On November 8, I received a call in my office from a frustrated online editor at The Bangor Daily News, my local paper. He was upset that I was “flaming the paper on Twitter” by questioning its accuracy, something he found “very unprofessional.”
The editor was upset that I called out his paper on Twitter for not correcting a number of simple errors I brought to their attention. It’s a struggle to get them to correct the record. These were the unaddressed errors: 1) Incorrectly reporting, via a McClatchy-Tribune story, that Saudi Arabia prohibits women from leaving their homes without their faces covered; 2) Misspelling the name of the Maine city of Biddeford; 3) Reporting a wrong start time for a University of Maine football game; and 4) Reporting the wrong conference win/loss record of the University of Maine football team (this mistake was corrected online, but readers weren’t initially notified of the correction).
The editor called me to argue that these mistakes didn’t need to be corrected. The Saudi Arabia error, I was told, had been checked out with the reporter who wrote the story, who said it was fine. “Alright,” I said, “but it’s still factually inaccurate.” As for the misspelling of the town of Biddeford, that was a typo, the editor said, so a correction wasn’t necessary. (The editor-in-chief of the Bangor paper contacted me later and told me that, in fact, a correction should have been run.) The kickoff time of the Maine football game wasn’t worthy of a correction, I was told, because the information came from a TV station, and also, by the time I reported the error, the football game was over, so the mistake was “moot.” The last transgression, the fact that an error was corrected online and readers weren’t notified, was legitimate, he said, and would be addressed.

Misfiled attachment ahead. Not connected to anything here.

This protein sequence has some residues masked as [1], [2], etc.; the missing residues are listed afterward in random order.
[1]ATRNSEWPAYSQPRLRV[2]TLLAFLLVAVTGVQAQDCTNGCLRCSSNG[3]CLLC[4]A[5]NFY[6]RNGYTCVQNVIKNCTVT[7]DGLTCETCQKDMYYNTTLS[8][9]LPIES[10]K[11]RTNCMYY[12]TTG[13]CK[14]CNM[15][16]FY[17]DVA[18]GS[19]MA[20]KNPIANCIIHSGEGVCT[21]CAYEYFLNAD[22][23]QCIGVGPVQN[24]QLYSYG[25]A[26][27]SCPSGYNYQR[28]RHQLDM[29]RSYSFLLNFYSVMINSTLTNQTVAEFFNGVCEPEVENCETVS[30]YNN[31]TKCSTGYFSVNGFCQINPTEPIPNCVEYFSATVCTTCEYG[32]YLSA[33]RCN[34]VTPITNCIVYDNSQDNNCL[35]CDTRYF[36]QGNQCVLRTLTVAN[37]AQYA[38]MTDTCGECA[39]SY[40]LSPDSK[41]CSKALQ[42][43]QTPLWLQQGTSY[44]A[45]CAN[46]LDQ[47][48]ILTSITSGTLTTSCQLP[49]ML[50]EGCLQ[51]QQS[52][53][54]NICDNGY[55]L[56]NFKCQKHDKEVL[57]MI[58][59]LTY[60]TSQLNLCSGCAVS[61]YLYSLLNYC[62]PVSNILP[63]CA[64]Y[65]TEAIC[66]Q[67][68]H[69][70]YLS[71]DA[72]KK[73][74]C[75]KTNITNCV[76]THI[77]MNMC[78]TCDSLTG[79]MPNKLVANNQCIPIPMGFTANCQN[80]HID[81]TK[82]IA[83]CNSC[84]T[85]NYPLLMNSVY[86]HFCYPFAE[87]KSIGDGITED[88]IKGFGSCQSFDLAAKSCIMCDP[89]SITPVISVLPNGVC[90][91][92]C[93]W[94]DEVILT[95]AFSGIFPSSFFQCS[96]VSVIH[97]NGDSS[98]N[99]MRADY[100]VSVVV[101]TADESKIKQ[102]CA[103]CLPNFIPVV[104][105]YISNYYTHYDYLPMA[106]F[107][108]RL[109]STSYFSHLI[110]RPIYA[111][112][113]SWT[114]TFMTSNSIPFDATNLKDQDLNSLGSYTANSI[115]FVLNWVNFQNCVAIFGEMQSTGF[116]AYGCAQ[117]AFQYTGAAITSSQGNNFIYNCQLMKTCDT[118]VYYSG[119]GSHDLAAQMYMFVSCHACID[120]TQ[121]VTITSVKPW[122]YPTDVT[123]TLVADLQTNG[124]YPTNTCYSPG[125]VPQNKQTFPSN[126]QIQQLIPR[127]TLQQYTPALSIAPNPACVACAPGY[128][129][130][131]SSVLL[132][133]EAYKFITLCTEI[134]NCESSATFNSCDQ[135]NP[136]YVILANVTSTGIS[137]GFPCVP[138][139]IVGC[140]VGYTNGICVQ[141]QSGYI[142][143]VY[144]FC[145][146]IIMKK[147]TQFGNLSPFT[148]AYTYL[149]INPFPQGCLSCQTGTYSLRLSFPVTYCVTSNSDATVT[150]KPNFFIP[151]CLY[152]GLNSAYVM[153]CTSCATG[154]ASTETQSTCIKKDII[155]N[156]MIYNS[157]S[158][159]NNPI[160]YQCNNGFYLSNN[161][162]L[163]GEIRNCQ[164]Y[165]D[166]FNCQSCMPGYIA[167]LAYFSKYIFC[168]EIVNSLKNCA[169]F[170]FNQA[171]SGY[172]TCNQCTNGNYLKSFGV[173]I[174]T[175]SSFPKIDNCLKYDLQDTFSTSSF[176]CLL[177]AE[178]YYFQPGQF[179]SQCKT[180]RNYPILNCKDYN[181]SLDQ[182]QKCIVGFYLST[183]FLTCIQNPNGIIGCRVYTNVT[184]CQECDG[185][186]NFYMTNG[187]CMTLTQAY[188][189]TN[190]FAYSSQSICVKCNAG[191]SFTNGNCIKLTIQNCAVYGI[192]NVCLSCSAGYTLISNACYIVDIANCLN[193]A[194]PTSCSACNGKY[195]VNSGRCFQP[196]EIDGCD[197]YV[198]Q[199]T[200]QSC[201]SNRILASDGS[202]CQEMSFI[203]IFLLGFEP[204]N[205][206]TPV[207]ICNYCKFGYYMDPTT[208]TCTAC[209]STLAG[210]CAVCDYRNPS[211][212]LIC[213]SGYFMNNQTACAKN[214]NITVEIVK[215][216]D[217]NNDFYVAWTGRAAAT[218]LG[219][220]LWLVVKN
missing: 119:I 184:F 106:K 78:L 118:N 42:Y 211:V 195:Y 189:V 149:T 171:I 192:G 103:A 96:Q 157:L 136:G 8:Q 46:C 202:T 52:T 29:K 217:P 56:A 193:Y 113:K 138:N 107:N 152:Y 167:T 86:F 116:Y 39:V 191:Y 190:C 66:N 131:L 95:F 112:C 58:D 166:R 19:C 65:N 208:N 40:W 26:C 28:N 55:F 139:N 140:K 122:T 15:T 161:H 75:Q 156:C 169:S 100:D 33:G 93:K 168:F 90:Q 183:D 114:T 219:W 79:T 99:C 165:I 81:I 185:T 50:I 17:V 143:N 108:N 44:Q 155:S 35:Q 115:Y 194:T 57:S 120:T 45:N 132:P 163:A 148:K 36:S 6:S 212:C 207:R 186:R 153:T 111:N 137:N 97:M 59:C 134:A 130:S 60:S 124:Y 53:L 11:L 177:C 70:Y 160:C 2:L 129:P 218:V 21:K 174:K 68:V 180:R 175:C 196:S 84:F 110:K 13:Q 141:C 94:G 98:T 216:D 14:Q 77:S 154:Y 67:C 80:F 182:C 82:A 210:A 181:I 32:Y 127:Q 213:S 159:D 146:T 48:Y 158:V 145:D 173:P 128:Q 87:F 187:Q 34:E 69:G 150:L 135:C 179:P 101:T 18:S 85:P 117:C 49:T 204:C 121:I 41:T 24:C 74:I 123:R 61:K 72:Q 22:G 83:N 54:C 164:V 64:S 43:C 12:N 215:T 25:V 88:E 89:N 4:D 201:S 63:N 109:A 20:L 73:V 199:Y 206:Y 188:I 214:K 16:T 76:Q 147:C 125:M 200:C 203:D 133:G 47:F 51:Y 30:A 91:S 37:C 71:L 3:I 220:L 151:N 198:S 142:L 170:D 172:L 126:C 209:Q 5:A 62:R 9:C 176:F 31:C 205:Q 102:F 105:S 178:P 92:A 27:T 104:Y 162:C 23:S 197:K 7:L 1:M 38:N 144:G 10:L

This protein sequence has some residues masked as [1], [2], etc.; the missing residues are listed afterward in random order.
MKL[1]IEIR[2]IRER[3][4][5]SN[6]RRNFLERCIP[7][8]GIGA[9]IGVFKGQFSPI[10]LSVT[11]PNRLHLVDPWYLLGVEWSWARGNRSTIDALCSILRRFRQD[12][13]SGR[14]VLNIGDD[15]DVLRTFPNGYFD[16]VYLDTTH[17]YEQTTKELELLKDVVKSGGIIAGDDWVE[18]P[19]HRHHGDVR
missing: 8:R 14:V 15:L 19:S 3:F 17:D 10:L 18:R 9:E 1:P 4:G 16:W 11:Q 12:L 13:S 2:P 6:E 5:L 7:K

What is remarkable about this conversation is not only that an editor contacted a reader (and writer for the Columbia Journalism Review) to argue against correcting the record, but that the overworked professional had time to do so. Locking horns with me on Twitter, via e-mail, and on the telephone surely took more time than simply fixing the mistakes and moving on. The paper had to partially do this anyway; someone recognized that the incorrect start time of the Maine football contest deserved a correction, which they eventually published.
The Bangor Daily News is not the only news organization, certainly, that resists proper corrections. The Los Angeles Times, GlobalPost, and the Raleigh News & Observer have all either ignored or denied factual mistakes I raised, and ultimately created more work for themselves. GlobalPost ignored my repeated requests for nearly a month to correct a simple factual error about Serbia, and didn’t respond until I told them I was writing about their recalcitrance in CJR. I then received an e-mail from GlobalPost’s executive editor, who was traveling in Europe with his family, defending the organization’s corrections policy. All because they referred to 1960s Yugoslavia as Serbia, and wouldn’t respond to my request to correct it.
There are plenty of publications that race to get things right. When I’ve contacted The New York Times regarding corrections, they’ve been fixed and listed online within hours. One tweak I suggested to the Times related to style, not necessarily factual error, as a Times reporter used the word “anachronism” when I believed she meant “anomaly.” Nonetheless, the malapropism was fixed online a few minutes after I e-mailed the author. Earlier this year, The St. Petersburg Times op-ed page misquoted Marlon Brando’s character in The Godfather, a small mistake they promptly fixed. One of the swiftest and most rigorous newspapers I’ve come across in terms of corrections and accuracy is—this’ll be humbling—The Daily Tar Heel, the student-run paper of The University of North Carolina, a daily with the policy that a page-one error gets a page-one correction.